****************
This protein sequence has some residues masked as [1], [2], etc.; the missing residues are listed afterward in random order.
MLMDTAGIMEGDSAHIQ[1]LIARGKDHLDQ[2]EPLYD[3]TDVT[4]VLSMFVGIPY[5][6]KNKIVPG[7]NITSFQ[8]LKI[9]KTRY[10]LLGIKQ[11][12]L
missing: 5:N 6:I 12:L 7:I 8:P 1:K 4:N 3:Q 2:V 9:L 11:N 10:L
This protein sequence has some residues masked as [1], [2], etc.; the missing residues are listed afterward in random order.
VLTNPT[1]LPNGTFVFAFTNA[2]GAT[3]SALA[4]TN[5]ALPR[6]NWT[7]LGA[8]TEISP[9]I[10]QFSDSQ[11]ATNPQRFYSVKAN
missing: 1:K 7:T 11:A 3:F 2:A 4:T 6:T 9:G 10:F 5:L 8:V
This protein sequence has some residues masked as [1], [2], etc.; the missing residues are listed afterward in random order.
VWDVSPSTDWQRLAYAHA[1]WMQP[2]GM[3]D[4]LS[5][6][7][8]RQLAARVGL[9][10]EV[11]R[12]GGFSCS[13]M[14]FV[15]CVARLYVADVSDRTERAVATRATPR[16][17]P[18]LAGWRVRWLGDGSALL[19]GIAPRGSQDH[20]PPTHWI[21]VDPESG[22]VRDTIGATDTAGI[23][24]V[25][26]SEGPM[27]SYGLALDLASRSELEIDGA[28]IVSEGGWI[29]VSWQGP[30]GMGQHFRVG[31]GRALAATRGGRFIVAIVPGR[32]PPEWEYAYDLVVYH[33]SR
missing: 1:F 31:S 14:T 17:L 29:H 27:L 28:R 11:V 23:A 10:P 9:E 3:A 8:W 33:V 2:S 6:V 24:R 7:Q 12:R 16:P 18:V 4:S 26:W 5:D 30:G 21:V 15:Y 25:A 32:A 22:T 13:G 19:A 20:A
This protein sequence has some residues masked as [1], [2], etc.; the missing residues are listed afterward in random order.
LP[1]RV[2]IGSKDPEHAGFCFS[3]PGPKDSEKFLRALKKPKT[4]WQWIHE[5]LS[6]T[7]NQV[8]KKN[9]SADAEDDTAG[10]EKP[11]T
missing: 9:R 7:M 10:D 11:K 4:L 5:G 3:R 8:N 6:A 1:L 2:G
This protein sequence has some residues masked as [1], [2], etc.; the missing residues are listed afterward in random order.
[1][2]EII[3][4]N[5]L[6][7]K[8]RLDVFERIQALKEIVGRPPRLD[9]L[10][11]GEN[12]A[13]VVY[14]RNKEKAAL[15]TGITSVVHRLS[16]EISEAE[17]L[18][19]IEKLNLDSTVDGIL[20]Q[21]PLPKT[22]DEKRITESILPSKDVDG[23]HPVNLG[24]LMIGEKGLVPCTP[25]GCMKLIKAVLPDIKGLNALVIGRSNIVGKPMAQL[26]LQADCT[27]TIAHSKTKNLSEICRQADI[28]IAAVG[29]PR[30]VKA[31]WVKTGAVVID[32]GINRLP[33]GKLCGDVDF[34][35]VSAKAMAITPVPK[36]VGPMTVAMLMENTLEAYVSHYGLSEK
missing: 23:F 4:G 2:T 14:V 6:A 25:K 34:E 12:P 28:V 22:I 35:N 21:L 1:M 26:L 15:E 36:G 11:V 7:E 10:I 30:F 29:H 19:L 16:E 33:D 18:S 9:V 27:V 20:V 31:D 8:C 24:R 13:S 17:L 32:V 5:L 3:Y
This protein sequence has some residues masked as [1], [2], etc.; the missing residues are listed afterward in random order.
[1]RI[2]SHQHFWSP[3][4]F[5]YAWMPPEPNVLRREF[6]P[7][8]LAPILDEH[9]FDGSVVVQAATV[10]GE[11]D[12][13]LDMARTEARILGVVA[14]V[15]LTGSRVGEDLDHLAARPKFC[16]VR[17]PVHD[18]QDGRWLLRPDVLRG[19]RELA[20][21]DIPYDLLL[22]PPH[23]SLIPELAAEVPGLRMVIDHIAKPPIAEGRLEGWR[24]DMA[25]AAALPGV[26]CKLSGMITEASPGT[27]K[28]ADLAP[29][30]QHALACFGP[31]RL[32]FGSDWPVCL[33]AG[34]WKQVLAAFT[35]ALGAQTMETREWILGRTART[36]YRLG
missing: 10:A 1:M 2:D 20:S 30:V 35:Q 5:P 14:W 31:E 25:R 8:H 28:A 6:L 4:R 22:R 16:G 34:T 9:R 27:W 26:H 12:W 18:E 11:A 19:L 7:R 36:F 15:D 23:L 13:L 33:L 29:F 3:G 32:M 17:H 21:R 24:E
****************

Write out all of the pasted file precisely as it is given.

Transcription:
This protein sequence has some residues masked as [1], [2], etc.; the missing residues are listed afterward in random order.
MLMDTAGIMEGDSAHIQ[1]LIARGKDHLDQ[2]EPLYD[3]TDVT[4]VLSMFVGIPY[5][6]KNKIVPG[7]NITSFQ[8]LKI[9]KTRY[10]LLGIKQ[11][12]L
missing: 5:N 6:I 12:L 7:I 8:P 1:K 4:N 3:Q 2:V 9:L 11:N 10:L
This protein sequence has some residues masked as [1], [2], etc.; the missing residues are listed afterward in random order.
VLTNPT[1]LPNGTFVFAFTNA[2]GAT[3]SALA[4]TN[5]ALPR[6]NWT[7]LGA[8]TEISP[9]I[10]QFSDSQ[11]ATNPQRFYSVKAN
missing: 1:K 7:T 11:A 3:F 2:A 4:T 6:T 9:G 10:F 5:L 8:V
This protein sequence has some residues masked as [1], [2], etc.; the missing residues are listed afterward in random order.
VWDVSPSTDWQRLAYAHA[1]WMQP[2]GM[3]D[4]LS[5][6][7][8]RQLAARVGL[9][10]EV[11]R[12]GGFSCS[13]M[14]FV[15]CVARLYVADVSDRTERAVATRATPR[16][17]P[18]LAGWRVRWLGDGSALL[19]GIAPRGSQDH[20]PPTHWI[21]VDPESG[22]VRDTIGATDTAGI[23][24]V[25][26]SEGPM[27]SYGLALDLASRSELEIDGA[28]IVSEGGWI[29]VSWQGP[30]GMGQHFRVG[31]GRALAATRGGRFIVAIVPGR[32]PPEWEYAYDLVVYH[33]SR
missing: 1:F 31:S 14:T 17:L 29:H 27:L 28:R 11:V 23:A 10:P 9:E 3:A 8:W 33:V 2:S 6:V 24:R 7:Q 12:R 16:P 18:V 4:S 26:W 5:D 30:G 21:V 15:Y 25:A 32:A 22:T 13:G 19:A 20:A
This protein sequence has some residues masked as [1], [2], etc.; the missing residues are listed afterward in random order.
LP[1]RV[2]IGSKDPEHAGFCFS[3]PGPKDSEKFLRALKKPKT[4]WQWIHE[5]LS[6]T[7]NQV[8]KKN[9]SADAEDDTAG[10]EKP[11]T
missing: 9:R 7:M 10:D 11:K 4:L 5:G 3:R 8:N 6:A 1:L 2:G
This protein sequence has some residues masked as [1], [2], etc.; the missing residues are listed afterward in random order.
[1][2]EII[3][4]N[5]L[6][7]K[8]RLDVFERIQALKEIVGRPPRLD[9]L[10][11]GEN[12]A[13]VVY[14]RNKEKAAL[15]TGITSVVHRLS[16]EISEAE[17]L[18][19]IEKLNLDSTVDGIL[20]Q[21]PLPKT[22]DEKRITESILPSKDVDG[23]HPVNLG[24]LMIGEKGLVPCTP[25]GCMKLIKAVLPDIKGLNALVIGRSNIVGKPMAQL[26]LQADCT[27]TIAHSKTKNLSEICRQADI[28]IAAVG[29]PR[30]VKA[31]WVKTGAVVID[32]GINRLP[33]GKLCGDVDF[34][35]VSAKAMAITPVPK[36]VGPMTVAMLMENTLEAYVSHYGLSEK
missing: 23:F 4:G 2:T 14:V 6:A 25:K 34:E 12:P 28:V 22:I 35:N 21:L 1:M 26:L 15:E 36:G 11:V 7:E 10:I 30:F 29:H 19:L 16:E 33:D 18:S 9:V 27:V 20:V 31:D 8:C 24:R 13:S 17:L 32:V 5:L 3:Y
This protein sequence has some residues masked as [1], [2], etc.; the missing residues are listed afterward in random order.
[1]RI[2]SHQHFWSP[3][4]F[5]YAWMPPEPNVLRREF[6]P[7][8]LAPILDEH[9]FDGSVVVQAATV[10]GE[11]D[12][13]LDMARTEARILGVVA[14]V[15]LTGSRVGEDLDHLAARPKFC[16]VR[17]PVHD[18]QDGRWLLRPDVLRG[19]RELA[20][21]DIPYDLLL[22]PPH[23]SLIPELAAEVPGLRMVIDHIAKPPIAEGRLEGWR[24]DMA[25]AAALPGV[26]CKLSGMITEASPGT[27]K[28]ADLAP[29][30]QHALACFGP[31]RL[32]FGSDWPVCL[33]AG[34]WKQVLAAFT[35]ALGAQTMETREWILGRTART[36]YRLG
missing: 10:A 1:M 2:D 20:S 30:V 35:Q 5:P 14:W 31:E 25:R 8:H 28:A 6:L 4:R 22:R 16:G 34:T 9:R 27:W 26:H 12:W 18:E 11:A 19:L 7:R 36:F 15:D 23:L 13:L 33:L 29:F 3:G 32:M 17:H 21:R 24:E